• It is challenging to design for a weather-beaten dashboard as opposed to a climate-controlled cabin. Sealing technology is especially important so that equipment won’t let customers down in tough operating environments.
  • If the machine works outside, the screen will need to be capable of being read in full sunlight.
  • Consider how the wiring harness will have to change to protect the reliability of the electrical system by using a display with an IP67 sealed connector.

3. The method data will get to the display

  • There are several published versions of the CAN specification. For engineers planning to connect to the display via CAN, ensure it’s compatible with the version used by other CAN-enabled devices on the bus.
  • Ensure the display can accept any required non-CAN inputs and outputs, if needed.

4. How much and what type of data will be stored, displayed or reported

  • A digital touchscreen display can do anything from showing battery life and vehicle or engine speed to allowing the user to control vehicle settings.
  • The ability to combine engine and diagnostic information into a single interface and share data with other devices enables new possibilities for OEMs, like the display of diagnostic trouble codes (DTCs), maintenance reminders and proprietary messages.

5. Passcode protection

  • Off-road equipment machine safeguards are required to prevent unwanted users from operating the equipment. Knowing if this functionality will be required of the embedded dashboard display and if it will work in conjunction with a key switch is another detail that must be discovered in the project’s early stages.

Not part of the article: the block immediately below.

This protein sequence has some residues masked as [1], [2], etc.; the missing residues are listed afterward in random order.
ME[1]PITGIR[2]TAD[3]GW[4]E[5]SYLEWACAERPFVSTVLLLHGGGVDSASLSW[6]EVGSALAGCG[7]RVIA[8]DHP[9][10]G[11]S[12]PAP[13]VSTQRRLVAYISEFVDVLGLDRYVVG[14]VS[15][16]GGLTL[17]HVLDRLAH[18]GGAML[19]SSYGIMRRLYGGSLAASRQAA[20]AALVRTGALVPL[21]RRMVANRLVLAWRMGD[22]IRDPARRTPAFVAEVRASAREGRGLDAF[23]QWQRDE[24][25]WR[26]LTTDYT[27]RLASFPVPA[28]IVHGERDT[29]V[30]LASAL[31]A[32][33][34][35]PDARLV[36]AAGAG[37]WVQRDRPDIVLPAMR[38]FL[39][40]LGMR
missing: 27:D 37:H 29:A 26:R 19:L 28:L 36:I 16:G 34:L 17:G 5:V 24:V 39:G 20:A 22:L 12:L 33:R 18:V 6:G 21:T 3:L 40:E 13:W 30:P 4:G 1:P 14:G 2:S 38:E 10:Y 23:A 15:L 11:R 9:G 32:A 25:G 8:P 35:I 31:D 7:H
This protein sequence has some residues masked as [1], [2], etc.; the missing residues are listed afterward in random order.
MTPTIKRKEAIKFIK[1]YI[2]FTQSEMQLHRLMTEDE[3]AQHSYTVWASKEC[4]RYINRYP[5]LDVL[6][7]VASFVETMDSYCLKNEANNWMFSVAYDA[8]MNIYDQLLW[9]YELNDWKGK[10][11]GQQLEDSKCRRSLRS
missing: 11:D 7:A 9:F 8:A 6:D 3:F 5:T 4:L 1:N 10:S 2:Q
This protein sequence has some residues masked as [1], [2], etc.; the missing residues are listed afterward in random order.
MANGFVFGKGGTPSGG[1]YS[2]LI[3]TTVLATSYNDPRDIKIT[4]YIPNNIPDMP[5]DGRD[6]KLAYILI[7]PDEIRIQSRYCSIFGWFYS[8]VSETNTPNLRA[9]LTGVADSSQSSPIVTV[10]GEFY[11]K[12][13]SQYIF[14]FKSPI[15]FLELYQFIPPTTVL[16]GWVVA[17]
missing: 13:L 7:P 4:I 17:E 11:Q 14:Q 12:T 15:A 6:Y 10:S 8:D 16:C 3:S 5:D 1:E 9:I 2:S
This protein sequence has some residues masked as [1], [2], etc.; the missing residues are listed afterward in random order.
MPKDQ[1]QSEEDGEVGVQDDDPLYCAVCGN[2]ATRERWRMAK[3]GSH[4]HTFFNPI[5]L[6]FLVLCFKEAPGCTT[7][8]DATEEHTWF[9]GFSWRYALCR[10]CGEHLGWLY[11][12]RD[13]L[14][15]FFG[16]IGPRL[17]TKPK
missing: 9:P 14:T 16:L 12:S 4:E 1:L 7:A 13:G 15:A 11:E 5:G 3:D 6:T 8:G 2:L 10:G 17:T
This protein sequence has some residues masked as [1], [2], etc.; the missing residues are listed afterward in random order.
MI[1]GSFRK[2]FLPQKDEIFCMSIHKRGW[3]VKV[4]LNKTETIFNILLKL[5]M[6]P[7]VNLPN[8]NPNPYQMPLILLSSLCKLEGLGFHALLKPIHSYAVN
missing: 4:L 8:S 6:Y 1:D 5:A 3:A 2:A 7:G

6. Screen design

  • Most digital displays allow OEMs to differentiate a product by using custom screens. Teams with programming and troubleshooting skills might build custom user interfaces, or experts outside the company may be hired.
  • If the user interface is to be configured in-house, what development environments does the display support, and does the team have experience working in them?

7. Support after the project is completed

  • Does the in-house team have the capacity to make field updates? Or will the OEM require additional support after the product is launched?

8. Industry knowledge

  • The outdoor power equipment industry in particular is evolving, which will require that OEMs adopt more cost-effective means of doing business and creative ways to reflect the brand identity of their equipment. Strategic alignment around project goals is critical to realizing the full potential of a company’s next big introduction.

User experience

“HMI innovations have the potential to revolutionize user experiences as more types of mobile equipment evolve to meet the needs of a new generation of operators who have always known touch-and-go convenience,” said Aboumrad. “The combination of a sealed, sunlight-readable display and intuitive cross-platform software can give equipment makers the ability to provide a similar experience as an automobile dashboard, bringing unprecedented information and control to the user.”

Delta Systems’ latest offering in this space is a programmable touchscreen 4.3-in. display with an embedded Linux operating system that offers OEMs the ability to configure their own screens using open-source development tools such as Qt Quick and Ensemble Graphics Toolkit.

“Many OEMs feel forced to cobble together various technologies that are not designed for their market segment,” said Nohra. “Delta Systems is a partner with true OPE market experience that is trusted to find the optimum balance between innovation and practicality, given the application and its demands. We have worked side by side with OEMs for almost five decades learning about the complex electrical systems used in applications that encounter severe operating conditions, including outdoor, powersports, compact and material handling equipment, off-highway vehicles, agricultural machinery and more.”